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House Energy & Commerce Committee questions the science behind chemical risk assessments

Several members of the House Energy & Commerce Committee met with stakeholders from the regulated community last week to discuss the growing concern around the quality of the science used by the Federal Government and the adverse impact it’s having on U.S. economy.

Committee members asked participants to share their experiences on how flawed federal chemical assessments by EPA and the National Toxicology Program (NTP) have negatively impacted their businesses through poor regulatory decisions, unnecessary public concern, or misguided product de-selection in the marketplace.

Several real-world examples, including recent chemical assessments on formaldehyde, arsenic, hexavalent chromium, manganese and styrene, highlighted how these assessments have resulted in actions that have led to significant expenditures of private and public resources, impacted our national competitiveness, or threatened U.S. jobs.

Formaldehyde

Mark Alness, vice president of Momentive Specialty Chemicals, explained that the risk values recommended in the 2010 EPA draft IRIS assessment for formaldehyde are so unrealistically low that even miniscule quantities found naturally in human breath would be considered a carcinogenic risk under the proposed standard.

His company uses a formaldehyde-based resin to create engineered wood products that are more affordable than lumber and help reduce deforestation. Customers that rely on affordable, environmentally responsible engineered wood to furnish their homes, Alness related, have become confused about the conflicting information EPA is publishing about formaldehyde. In some cases, the uncertainty has led to product de-selection that has severely eroded a key customer base — to the point that what was once a $100 million business has essentially disappeared.

In addition, the EPA IRIS risk values have been referenced in local air quality standards, resulting in tremendous costs and redirected capital that could have been used to make manufacturing facilities  more sustainable, and to create jobs in Kentucky. Instead, his business has experienced added burdens even though the science does not support the level of risk projected by EPA assessments.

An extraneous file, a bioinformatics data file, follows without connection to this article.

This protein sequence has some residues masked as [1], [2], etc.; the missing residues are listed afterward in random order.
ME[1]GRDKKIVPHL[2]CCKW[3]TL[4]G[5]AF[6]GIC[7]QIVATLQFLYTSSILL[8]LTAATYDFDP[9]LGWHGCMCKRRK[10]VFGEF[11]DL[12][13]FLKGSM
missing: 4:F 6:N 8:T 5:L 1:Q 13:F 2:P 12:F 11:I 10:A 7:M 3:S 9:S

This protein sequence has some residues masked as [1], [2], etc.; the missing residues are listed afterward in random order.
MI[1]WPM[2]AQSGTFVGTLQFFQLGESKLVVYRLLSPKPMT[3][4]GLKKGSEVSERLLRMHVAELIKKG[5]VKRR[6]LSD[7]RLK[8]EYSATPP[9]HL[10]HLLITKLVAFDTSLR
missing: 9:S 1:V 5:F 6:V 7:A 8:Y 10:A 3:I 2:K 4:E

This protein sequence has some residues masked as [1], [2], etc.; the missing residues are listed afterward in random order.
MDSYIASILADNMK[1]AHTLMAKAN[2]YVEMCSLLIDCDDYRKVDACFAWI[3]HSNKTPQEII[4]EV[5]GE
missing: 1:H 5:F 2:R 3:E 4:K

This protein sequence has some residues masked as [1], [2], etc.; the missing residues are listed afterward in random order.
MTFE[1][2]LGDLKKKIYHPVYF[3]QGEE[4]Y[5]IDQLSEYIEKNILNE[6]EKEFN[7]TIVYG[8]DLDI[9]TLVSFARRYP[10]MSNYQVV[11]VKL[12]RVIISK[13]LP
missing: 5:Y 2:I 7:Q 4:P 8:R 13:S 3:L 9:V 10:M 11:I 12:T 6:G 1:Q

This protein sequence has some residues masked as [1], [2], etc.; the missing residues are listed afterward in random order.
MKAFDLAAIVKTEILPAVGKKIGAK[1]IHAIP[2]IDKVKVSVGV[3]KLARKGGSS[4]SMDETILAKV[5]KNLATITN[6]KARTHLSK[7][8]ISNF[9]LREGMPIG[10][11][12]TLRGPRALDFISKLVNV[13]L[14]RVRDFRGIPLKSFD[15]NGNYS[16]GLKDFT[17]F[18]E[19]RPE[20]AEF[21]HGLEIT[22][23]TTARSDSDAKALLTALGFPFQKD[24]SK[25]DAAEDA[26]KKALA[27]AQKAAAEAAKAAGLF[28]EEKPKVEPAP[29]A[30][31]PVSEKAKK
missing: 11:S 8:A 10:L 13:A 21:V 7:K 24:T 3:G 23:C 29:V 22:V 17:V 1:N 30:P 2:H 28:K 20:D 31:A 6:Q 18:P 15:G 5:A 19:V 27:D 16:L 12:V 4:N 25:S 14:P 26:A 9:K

Manganese

Eramet Marietta, Inc. CEO John A. Willoughby runs a steel production business, one of only two in the U.S., that provides raw materials to domestic steelmakers. Willoughby explained how outdated science has led to unnecessary proposed regulations that could have dire consequences for their facility in Ohio.

Willoughby said that even though EPA acknowledged that an overly restrictive IRIS assessment of manganese needs to be updated, EPA nonetheless proceeded to propose a rule based on the assessment that would effectively force them out of business and eliminate 500 manufacturing jobs — a rule that would hurt U.S. manufacturing but have practically no impact on offshore competitors like Korea and China.

Styrene

Teri Schenk, environmental health and safety manager at Global Composites, Inc., which makes custom molded fiberglass reinforced plastics for the recreation vehicle (RV) industry, said that her company would like to expand its business but they are having a tough time securing workers compensation and liability insurance because of NTP’s cancer listing decision for styrene in the 12th Report on Carcinogens.

Getting it Right

As ACC senior toxicologist Dr. Rick Becker offered in summary, it’s incredibly important to get assessments right since they drive so many important decisions. According to Becker, the root of the problem stems from the fact that the federal government’s science has not kept up with the times.

Regulatory organizations are overly reliant on default assumptions in assessments, despite the fact that better science has been brought forward. Today, researchers know more than ever about chemicals, yet regulatory proposals still fail to take into account the best available science. Becker aptly pointed out that while Congress (through the recent passage of the Consolidated Appropriations Act of 2012) has directed EPA to improve chemical assessments, it’s important to verify the Agency will move forward and actually implement the necessary improvements.

 

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